The I SP is a very simple jet. We usually see 335 KTAS, fuel burn is 1200, 950, 900. 3 hours is about all you can do with any kind of reserve fuel left. Normally fly in the low 30's, but it can go higher (certified to 410) if you are light and it's cool out, but your TAS suffers above 350 and it takes awhile to get there. We usually can't make it back to Atlanta from Teterboro in the winter.
One of the problems with the I SP fleet is the wide range of aircraft conditions. The "latest" I SP's are still 25 years old. Many haven't been taken care of like they should over the years (parked outside, owner-flown, bare-bones maintenance, etc.), but there are some really nice ones in the mix also. There are some cheaper ones available, but you'll pay on the back end to bring them up to snuff. If you are paying less than 1 million for one, then it probably needs a little work. I've noticed many I SP's that are not RVSM'ed, either because the owner/operators don't fly long enough trips to see the benefits or because they feel it wouldn't pay off to go higher than FL280.
Our I SP has the Sierra 3-place rear seat which removes the aft half-bulkheads and places the new seat further aft than the original seats. This give TONS of room between the people seated in that seat and the rear-facing seats. It moves the potty to the side-facing seat behind the cockpit with removable curtains (Lear-style). This gives it 8 passenger seats when flown single-pilot, although it is a tight fit and they have to be light passengers or kids.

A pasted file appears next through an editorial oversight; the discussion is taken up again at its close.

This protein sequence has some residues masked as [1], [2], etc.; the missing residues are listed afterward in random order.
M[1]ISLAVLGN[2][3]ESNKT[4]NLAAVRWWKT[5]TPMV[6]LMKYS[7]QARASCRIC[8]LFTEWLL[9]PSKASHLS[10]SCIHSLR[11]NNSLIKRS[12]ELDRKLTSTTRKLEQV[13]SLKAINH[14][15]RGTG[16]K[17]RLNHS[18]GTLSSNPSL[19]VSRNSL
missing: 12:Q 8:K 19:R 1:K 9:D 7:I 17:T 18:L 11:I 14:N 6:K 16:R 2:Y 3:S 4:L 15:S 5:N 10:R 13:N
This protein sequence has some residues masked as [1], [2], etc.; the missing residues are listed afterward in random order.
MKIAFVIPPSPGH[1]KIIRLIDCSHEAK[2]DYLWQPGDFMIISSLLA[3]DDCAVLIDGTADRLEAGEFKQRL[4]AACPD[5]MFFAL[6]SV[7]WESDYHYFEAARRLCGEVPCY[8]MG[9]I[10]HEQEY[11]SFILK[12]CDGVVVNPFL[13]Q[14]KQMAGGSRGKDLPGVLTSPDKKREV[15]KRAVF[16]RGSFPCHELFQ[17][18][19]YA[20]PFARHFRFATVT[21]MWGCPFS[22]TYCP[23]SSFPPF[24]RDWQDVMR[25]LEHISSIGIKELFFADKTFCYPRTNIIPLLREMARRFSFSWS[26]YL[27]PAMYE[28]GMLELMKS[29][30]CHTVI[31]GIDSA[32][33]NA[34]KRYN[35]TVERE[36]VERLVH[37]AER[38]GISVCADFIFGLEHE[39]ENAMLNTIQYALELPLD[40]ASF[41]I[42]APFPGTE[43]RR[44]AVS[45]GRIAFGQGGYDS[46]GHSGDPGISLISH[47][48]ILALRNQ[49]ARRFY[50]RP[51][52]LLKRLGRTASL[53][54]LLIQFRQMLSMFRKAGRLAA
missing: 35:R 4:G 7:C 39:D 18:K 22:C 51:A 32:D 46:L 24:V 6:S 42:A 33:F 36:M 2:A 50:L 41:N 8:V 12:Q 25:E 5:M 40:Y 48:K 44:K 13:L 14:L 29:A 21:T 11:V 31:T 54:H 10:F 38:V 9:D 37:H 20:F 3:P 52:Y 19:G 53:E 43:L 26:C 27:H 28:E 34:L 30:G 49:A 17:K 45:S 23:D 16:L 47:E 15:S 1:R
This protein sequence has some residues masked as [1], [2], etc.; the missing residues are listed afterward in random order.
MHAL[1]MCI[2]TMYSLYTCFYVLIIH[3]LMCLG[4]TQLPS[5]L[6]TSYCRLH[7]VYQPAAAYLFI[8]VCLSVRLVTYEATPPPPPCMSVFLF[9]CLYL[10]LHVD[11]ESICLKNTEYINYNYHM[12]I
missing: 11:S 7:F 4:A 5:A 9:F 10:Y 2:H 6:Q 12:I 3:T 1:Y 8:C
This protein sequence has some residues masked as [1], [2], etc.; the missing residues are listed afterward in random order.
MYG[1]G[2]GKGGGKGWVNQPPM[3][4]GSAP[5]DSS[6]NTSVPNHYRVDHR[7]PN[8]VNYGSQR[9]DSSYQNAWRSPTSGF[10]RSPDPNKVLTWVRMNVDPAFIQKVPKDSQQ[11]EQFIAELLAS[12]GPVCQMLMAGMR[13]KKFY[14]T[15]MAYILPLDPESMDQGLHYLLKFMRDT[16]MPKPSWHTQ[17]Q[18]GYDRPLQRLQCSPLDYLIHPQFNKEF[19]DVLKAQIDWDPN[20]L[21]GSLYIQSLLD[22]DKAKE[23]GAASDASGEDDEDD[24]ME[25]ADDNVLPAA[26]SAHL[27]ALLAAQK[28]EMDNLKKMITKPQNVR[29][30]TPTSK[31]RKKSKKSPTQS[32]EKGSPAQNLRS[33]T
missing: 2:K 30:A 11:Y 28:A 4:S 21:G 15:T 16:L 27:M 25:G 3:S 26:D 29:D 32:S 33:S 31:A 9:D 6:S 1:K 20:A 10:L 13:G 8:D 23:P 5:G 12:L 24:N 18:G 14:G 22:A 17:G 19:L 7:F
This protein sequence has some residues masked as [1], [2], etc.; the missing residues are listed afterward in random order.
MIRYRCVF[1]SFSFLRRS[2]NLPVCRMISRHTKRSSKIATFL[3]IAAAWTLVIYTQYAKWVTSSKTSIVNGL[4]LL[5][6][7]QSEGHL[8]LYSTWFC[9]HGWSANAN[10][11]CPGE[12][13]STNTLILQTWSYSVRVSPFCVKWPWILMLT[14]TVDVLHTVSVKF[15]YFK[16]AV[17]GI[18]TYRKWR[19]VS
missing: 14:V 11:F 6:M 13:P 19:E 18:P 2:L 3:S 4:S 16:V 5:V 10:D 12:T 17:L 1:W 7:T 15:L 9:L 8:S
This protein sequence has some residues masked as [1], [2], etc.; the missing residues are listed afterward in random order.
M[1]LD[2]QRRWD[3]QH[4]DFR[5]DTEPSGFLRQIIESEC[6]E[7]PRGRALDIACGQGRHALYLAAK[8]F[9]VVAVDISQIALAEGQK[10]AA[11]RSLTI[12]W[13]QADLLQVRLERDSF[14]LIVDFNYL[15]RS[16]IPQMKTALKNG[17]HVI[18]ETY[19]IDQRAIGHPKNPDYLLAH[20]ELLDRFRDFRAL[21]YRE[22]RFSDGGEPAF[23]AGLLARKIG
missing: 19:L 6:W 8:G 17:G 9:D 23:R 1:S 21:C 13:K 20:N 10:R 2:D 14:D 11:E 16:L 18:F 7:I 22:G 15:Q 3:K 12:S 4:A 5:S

Reliability-wise, it is pretty darn good. Generator Control Units act up occasionally, but they prove fairly easy to fix. JT-15D-1A engines are about as bulletproof as turbine engines go. Most aren't on any type of engine program. One thing I and most people DO NOT LIKE is that the hydraulic system uses SKYDROL which will eat through any paint on the plane or floor of a hangar. Like all the 500 series Citations, windshields can bite you and when the airplanes approach 10,000 hours and over, the values tend to drop off in a hurry. It is a good airplane, but it isn't built like a tank.
According to the numbers, T/R's add 90K to the value We wanted one WITHOUT them since we fly most trips out of longer runways (5000'+) and by the time you flare, touchdown, and deploy them, it's almost 60 knots and bring it to idle, although the ability to go to zero-thrust is nice. We do have antiskid, which many do not have. We use 4500' wet and 3500' dry as minimum runway lengths.
Cost/NM is not the I SP's strong suit since you have a jet fuel burn but are only going 335 knots, but your acquisition price is much lower than anything comparable.
It can cary more than a CJ - we have a full-fuel payload of 600 lbs. Our's has a ZFW of 8400, but there is a SB that ups it to 9500 that involves changing airspeed indicators and limiting Vmo to 262 knots across the board. CG is almost never a problem except flying single-pilot where we have to have 30 lbs in the nose!
The plane is easy to fly, but it can be a little heavy on the controls at slow speeds like most 500-series Citations. It is easier and more responsive than the larger Citations, however, due to it's smaller size and moments.
At the end of the day, there are faster planes out there and cheaper ones to operate, but the I SP is just a good ole' airplane for the money. Easy to work on, easy to fly single pilot, and about as reliable as a jet can be.
ATC - "N800BF, did some one assign you 250 knots?"
As with any airplane that age, many have different mods done to them. Most coming from Sierra. Go to their website and read about the different ones. Some you may want to look for in a 501. Depending on your mission and pax load the sierra fuel mod is great addition.